Château Fleur Haut Gaussens
Owner: Hervé Lhuillier
Winemaker: Olivier Dauga
Annual Production: 270,000 bottles
Vineyard: 40 hectareas around Verac
This family estate is a special property that produces unique wines full of personality. The story begins in 1941 when Daniel and Catherine Lhuillier, Hervé Lhuillier’s paternal grandparents settled at a place called Les Gaussens in Verac France, near Fronsac.
In 1976, Nicole and Pierre Lhuillier, the parents, planted their own estate with 8 hectares in Les Gaussens. In 1990, their son Hervé Lhuillier joined the estate after finishing his studies; with a head full of innovative ideas and a deep desire to create a strong brand, he started producing the first wines.
In 1996, Hervé took over the family business: Vignobles Pierre Lhuillier et Fils, and began a decisive turning point in the family estate. His wines balance tradition with modernism and express the essence of the land and vintage. Today, thanks to the long-term work of a team with the greatest respect for the environment and a desire to be ahead of the trend (whether it be a new modern tasting room, single variety Bordeaux wines, or chic wine packaging), the wines have found their place in the best of the AOC.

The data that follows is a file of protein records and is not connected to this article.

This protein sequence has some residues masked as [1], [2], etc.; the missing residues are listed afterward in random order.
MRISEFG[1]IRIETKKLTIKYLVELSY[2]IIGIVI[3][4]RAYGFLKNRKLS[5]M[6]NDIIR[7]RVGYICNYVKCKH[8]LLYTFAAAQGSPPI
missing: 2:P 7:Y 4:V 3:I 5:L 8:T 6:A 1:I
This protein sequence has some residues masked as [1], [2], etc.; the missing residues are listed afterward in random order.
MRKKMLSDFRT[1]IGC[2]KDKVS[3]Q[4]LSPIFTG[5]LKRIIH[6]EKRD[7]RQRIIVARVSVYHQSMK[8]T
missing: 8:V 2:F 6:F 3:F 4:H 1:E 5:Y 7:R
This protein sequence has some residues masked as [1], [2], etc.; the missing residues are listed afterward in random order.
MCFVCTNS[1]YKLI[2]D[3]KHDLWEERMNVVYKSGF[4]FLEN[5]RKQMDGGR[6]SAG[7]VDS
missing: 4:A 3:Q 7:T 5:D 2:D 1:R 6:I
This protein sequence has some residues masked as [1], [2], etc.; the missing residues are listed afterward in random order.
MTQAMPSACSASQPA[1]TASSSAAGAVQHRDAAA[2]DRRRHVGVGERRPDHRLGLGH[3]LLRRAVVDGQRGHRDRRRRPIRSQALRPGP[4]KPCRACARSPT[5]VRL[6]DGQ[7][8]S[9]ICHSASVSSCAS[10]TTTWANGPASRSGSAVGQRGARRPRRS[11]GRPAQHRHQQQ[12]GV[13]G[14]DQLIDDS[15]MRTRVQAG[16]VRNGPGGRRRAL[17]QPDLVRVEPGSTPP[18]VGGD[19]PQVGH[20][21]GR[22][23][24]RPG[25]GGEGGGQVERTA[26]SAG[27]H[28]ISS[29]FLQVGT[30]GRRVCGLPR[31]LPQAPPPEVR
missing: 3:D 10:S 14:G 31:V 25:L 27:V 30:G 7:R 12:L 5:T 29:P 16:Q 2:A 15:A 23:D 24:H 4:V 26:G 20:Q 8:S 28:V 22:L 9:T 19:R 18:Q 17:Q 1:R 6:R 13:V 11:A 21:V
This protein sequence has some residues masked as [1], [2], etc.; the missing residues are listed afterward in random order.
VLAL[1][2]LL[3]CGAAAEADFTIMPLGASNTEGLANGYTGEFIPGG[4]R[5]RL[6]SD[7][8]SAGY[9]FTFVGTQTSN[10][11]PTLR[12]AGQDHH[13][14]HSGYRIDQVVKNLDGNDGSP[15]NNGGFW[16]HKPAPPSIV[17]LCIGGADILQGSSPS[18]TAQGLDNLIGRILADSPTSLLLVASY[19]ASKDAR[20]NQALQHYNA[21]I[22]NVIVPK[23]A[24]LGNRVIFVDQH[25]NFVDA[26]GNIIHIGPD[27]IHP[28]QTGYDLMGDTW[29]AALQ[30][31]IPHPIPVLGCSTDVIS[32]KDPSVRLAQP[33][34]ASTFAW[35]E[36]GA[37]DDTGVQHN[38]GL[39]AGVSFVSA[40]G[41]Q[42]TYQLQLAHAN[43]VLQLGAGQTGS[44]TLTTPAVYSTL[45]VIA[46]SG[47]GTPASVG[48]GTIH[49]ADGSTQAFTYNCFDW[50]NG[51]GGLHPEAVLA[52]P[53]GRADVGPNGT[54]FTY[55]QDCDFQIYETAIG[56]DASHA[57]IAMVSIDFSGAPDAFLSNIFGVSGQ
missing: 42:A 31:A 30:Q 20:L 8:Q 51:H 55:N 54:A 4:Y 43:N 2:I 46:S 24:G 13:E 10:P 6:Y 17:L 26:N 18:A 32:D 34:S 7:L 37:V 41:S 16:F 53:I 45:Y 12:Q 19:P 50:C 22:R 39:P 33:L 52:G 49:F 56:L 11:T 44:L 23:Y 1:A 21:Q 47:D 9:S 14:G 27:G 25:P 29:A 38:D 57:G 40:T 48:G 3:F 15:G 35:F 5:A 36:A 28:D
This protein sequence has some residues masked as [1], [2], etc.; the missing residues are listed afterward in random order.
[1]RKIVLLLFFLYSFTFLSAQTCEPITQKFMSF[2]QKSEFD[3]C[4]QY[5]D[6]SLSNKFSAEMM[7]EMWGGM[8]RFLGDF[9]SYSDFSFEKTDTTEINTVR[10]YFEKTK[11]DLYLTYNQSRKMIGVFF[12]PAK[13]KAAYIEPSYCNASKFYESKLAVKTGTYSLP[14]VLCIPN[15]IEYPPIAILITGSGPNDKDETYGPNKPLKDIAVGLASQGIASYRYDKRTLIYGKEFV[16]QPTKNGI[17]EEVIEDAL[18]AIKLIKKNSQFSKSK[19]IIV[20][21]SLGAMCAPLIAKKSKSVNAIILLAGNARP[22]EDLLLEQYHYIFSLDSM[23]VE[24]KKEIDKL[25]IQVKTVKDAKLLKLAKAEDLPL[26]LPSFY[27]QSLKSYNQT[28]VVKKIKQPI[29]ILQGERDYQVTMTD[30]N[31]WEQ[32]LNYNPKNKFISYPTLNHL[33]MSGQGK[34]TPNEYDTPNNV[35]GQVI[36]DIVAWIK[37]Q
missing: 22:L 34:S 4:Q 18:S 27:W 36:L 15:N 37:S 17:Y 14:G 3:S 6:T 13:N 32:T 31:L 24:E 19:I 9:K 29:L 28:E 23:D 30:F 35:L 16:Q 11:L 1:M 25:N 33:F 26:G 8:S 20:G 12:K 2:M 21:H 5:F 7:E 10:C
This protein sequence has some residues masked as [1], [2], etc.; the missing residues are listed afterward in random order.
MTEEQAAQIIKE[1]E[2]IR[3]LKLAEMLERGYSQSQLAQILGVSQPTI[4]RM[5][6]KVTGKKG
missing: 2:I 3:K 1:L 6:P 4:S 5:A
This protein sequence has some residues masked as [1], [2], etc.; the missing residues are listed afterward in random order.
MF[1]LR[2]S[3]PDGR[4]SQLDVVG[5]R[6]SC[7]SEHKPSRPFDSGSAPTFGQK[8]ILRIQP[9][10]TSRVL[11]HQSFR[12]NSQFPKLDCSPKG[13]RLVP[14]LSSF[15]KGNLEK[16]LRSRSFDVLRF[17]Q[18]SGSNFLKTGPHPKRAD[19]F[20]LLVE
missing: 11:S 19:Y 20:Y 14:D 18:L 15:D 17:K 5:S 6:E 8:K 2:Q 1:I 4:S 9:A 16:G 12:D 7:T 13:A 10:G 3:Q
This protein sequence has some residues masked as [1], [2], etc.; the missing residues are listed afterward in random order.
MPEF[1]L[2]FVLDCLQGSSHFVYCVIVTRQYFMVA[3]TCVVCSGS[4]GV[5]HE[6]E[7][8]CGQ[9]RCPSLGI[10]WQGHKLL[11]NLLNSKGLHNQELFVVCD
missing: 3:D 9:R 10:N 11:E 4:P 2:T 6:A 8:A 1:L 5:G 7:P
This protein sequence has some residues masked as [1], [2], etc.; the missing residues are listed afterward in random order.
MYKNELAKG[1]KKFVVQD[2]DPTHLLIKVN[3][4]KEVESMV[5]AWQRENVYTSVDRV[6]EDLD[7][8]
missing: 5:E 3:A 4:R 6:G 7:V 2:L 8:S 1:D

Quick Facts on Bordeaux
HISTORY: Bordeaux was the center for wine exports from other regions, this made Bordeaux wines deeply appreciated across the world. In 1855 a major commercial exhibition took place that gave birth to the classification system that still holds sway today.
TODAY: Bordeaux continues to lead the world in fine wine production of Cabernet Sauvignon & Merlot among other varietals. The vinification, production & classification methods continue to inspire world winemaking.
TERROIR : In the southwest France, close to the Atlantic Ocean, it is crossed by the Garonne River and the Gironde. The region has a moderately maritime climate. The cool Atlantic Ocean lies just west of the vineyards and is a cooling influence. In the best years, gentle heat throughout the growing season, sufficient rainfall to promote growth and ripening, and fine, relatively dry and warm early autumns allow for steady and complete ripening. Such a climate can result in an excellent balance of tannins, sugar, and acidity, which partly explains the remarkable longevity of great vintages here.